There’s a new doctor in town. In a milestone moment, NYIT will launch its first Doctor of Philosophy (Ph.D.) degree program, the highest academic degree that can be conferred by a university, for the 2019-2020 academic year. The inaugural doctoral candidates will pursue a combined Doctor of Osteopathic Medicine (D.O.)/Doctor of Philosophy (Ph.D.) in Medical and Biological Sciences.
“This is a landmark moment for NYIT,” said NYIT President Hank Foley, Ph.D. “It is a great opportunity for faculty to train new generations of clinical physicians who are fully invested in research that will advance medical science.”
The National Institutes of Health (NIH) finds that of the nearly one million practicing physicians in the United States, only 14,000 (1.5%) reported research as their primary focus. With fewer clinicians pursuing careers as physician-scientists, projected demand will exceed expected supply, and medical innovation is in danger of becoming stagnant.
Many of today’s life-saving medical advancements can be traced to physician-scientists, practitioners of translational medicine who increase the efficiency of therapeutic strategies by bridging the gap between clinical care and biomedical research. With a unique ability to connect insight from their patient interactions to their investigations, these medical professionals can facilitate discoveries to treat and cure human disease.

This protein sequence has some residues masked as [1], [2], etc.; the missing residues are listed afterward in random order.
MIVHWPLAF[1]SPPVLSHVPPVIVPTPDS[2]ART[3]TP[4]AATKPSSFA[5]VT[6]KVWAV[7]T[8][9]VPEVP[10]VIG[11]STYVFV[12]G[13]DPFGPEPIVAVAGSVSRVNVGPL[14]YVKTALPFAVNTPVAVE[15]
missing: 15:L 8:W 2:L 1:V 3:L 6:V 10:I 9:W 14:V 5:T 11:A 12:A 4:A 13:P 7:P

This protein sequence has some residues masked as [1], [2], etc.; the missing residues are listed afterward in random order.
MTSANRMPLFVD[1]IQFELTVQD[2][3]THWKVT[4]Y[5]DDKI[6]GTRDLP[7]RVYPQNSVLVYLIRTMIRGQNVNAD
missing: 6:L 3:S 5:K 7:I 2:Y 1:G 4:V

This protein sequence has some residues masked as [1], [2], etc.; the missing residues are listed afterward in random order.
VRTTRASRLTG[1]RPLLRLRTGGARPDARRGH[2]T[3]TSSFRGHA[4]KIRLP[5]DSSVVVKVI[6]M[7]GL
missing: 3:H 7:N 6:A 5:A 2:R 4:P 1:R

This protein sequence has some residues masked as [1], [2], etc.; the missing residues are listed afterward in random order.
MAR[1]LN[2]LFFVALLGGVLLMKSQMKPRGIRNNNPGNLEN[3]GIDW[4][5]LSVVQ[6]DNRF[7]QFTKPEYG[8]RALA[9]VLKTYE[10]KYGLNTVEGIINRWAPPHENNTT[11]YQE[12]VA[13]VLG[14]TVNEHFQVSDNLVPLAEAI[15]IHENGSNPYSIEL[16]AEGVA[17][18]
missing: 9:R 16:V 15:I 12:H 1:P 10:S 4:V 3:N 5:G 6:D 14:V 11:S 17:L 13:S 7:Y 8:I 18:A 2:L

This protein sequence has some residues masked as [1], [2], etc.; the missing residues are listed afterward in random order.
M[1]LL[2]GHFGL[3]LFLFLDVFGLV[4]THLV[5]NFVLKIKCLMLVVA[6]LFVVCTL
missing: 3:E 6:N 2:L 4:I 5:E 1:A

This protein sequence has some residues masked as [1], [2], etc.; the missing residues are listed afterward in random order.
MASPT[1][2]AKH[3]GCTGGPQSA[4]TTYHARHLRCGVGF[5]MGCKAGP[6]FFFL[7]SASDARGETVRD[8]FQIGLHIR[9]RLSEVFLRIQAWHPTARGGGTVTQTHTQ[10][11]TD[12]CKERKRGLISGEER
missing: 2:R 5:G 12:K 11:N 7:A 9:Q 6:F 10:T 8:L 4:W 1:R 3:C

“This new degree program will ensure a steady supply of highly skilled research physicians who will ensure that medicine continually evolves to solve our most pressing challenges,” said Jerry Balentine, D.O., dean of NYIT College of Osteopathic Medicine (NYITCOM) and vice president for Health Sciences and Medical Affairs.
The highly competitive, seven-year D.O./Ph.D. program begins with students completing the traditional pre-clinical coursework taken by traditional first- and second-year medical students. In years three through five (after D.O./Ph.D. program candidacy has been awarded), Ph.D.-level coursework in biomedical and anatomical systems will supplement the medical school curriculum. During this period, each student will carry out an in-depth research project under the mentorship of an NYITCOM faculty member leading to a doctoral thesis. Upon completion of the Ph.D. degree requirements (90 credits required), students will then fulfill the clinical training required of third and fourth-year NYITCOM students.
Stay tuned for more information about the program as it develops.
By Kim Tucker